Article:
It would have to be something creative. I have often thought that I would like to do stained glass window restoration. I love stained glass – and the fact that the process has changed little for hundreds of years. I like the sense of continuity which that brings. Restoration means placing your finger tips in the metaphorical indents of those made hundreds of years ago – both sets of hands doing more or less the same thing, divided only by time. That appeals to me.

10) Do you plan to retire or will you just paint forever?

I couldn’t ever imagine retiring because this isn’t a job, it’s a passion. If I didn’t or couldn’t paint I would be very unhappy. It is something which I am driven to do. It’s part of who I am. I can’t see that changing.

Thanks to Sarah for her memories and for sharing her thoughts with us!
I wonder who to ask next...

A Question of Artistry - Mike Jackson

John & I have been asked to do a few interviews lately and we thought it would be interesting to do something similar with the artists! We picked Mike Jackson as our guinea pig...

Mike Jackson Artist Original Paintings and Limited Edition Prints

1) At what age did you first take a regular interest in drawing or painting?

When I was a child I loved to draw, I was always doodling and would spend hours in my own world. It was just me and my mum when I was a child and we lived with different relatives till I was around nine years old. As a result of this, I didn't get the opportunity to make many friends growing up, so I suppose drawing pictures was my constant. I put down my drawing desires in my teens when I began to fit in and make friends and discovered girls! However I remember being excluded from biology for drawing a very realistic body part.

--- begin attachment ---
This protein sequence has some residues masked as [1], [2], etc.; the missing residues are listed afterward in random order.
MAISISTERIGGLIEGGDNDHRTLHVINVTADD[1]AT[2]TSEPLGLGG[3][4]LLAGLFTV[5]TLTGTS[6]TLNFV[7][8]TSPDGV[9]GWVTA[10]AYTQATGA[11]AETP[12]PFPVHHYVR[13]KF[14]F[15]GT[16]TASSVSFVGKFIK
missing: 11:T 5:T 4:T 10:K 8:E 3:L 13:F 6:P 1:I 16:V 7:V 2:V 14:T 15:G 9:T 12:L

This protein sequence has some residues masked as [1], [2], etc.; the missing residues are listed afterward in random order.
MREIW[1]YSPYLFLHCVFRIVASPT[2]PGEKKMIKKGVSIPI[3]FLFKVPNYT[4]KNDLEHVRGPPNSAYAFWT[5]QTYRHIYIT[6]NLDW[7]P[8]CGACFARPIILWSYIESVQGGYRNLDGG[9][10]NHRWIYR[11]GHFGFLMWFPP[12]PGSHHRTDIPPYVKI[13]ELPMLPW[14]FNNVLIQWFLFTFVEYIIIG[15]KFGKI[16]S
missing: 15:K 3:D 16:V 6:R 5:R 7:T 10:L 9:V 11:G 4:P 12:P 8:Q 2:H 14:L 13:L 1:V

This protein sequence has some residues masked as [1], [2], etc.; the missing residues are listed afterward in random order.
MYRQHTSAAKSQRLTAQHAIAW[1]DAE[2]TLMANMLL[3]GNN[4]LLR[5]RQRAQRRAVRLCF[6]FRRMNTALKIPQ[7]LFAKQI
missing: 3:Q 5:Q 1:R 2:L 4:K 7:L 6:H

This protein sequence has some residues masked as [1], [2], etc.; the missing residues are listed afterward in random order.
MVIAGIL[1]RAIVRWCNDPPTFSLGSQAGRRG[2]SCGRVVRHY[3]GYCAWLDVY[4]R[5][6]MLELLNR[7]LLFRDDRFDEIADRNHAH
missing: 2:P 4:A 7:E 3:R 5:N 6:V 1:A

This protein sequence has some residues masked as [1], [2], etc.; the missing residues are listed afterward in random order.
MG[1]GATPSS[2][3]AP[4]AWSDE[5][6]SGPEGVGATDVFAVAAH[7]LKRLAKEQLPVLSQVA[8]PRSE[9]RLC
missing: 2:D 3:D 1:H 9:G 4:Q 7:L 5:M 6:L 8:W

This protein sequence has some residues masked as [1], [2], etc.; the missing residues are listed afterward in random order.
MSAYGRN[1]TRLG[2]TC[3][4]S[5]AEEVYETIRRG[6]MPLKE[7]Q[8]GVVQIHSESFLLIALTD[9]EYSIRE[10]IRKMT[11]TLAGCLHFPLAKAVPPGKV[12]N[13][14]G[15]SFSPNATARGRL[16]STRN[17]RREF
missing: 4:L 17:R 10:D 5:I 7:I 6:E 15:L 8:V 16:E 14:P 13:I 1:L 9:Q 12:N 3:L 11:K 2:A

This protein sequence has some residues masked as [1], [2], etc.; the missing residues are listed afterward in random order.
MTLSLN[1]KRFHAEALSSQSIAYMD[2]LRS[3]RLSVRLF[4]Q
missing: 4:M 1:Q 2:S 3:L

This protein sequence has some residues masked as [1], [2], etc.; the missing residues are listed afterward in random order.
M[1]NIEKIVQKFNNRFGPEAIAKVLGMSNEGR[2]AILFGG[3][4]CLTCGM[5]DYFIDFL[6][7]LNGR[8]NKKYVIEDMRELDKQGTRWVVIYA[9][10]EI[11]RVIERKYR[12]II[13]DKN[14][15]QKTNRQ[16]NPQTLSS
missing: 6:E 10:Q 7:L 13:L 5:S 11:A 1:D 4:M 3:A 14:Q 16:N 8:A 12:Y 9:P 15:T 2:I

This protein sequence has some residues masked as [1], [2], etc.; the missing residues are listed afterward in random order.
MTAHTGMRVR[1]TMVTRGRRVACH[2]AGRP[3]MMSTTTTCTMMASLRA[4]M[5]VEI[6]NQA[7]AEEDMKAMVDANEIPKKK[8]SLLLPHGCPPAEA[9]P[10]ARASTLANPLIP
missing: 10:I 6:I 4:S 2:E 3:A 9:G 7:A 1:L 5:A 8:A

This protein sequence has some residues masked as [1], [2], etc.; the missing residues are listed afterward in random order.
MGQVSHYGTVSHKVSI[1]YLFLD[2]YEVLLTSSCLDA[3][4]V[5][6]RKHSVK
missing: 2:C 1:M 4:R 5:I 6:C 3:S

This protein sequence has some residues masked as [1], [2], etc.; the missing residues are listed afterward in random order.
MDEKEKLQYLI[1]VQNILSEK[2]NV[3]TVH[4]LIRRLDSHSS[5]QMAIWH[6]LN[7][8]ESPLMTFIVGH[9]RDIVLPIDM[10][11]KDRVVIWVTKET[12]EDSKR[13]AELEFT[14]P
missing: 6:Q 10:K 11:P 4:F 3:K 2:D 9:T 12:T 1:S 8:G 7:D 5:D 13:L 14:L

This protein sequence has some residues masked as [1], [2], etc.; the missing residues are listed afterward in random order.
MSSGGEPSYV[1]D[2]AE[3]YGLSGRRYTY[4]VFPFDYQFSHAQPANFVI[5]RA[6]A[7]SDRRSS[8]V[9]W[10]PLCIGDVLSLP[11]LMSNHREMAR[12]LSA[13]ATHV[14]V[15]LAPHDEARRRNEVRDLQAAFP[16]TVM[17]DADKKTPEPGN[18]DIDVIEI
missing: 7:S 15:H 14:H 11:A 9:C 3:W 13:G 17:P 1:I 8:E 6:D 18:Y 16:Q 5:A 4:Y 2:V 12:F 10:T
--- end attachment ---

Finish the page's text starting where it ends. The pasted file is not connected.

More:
2) When did you sell your first painting and what was it?

When I was in my 20's I worked in the operating theatres in Wythenshawe Hospital, Manchester. I brought in a pastel drawing of a painting which I copied (it was of Bubbles by Millais) A doctor asked me to paint a portrait of his baby and I got £15 for it. (Around a days wage at the time). Word got around and I was drawing at least two each week, nicely supplementing my meagre salary. My first 'proper sale' was from a gallery in Yeovil. When I got a great price for a painting. I was asked to paint 12 more pictures, which was the start of my art career.

3) How did you feel when you first realised you could earn money from this?

This was when I was asked to paint the 12 pictures. I couldn't believe it, you would have thought I had won the lottery. To be able to do what you love the most....and get paid for it! Does life get any better? If I didn't get paid, I would still paint, it is in my blood.

4) What is your preferred medium and has it always been the same?

I have mainly been a watercolour artist but moved over to oils as I began painting larger pieces. I feel that an oil painting is usually a statement painting, something you would hang in the lounge. Whereas watercolours are ideal to be hung in kitchens and bathrooms etc.

5) Have you ever painted something you couldn’t bear to part with? Why?

Yes, I painted a hoody called the stowaway. It was such a rich painting and it just made me smile.

6) Where does your inspiration come from?
I love to pop down to the harbour quayside and sit and have coffee. I people watch and am fascinated by the funny things people do.

7) What do you do when you’re stuck for ideas?

I sit with my pad and just sketch anything, it doesn't have to be anything clever but it is funny how just drawing triggers off your creative part of the brain. It is just about practising and pushing through.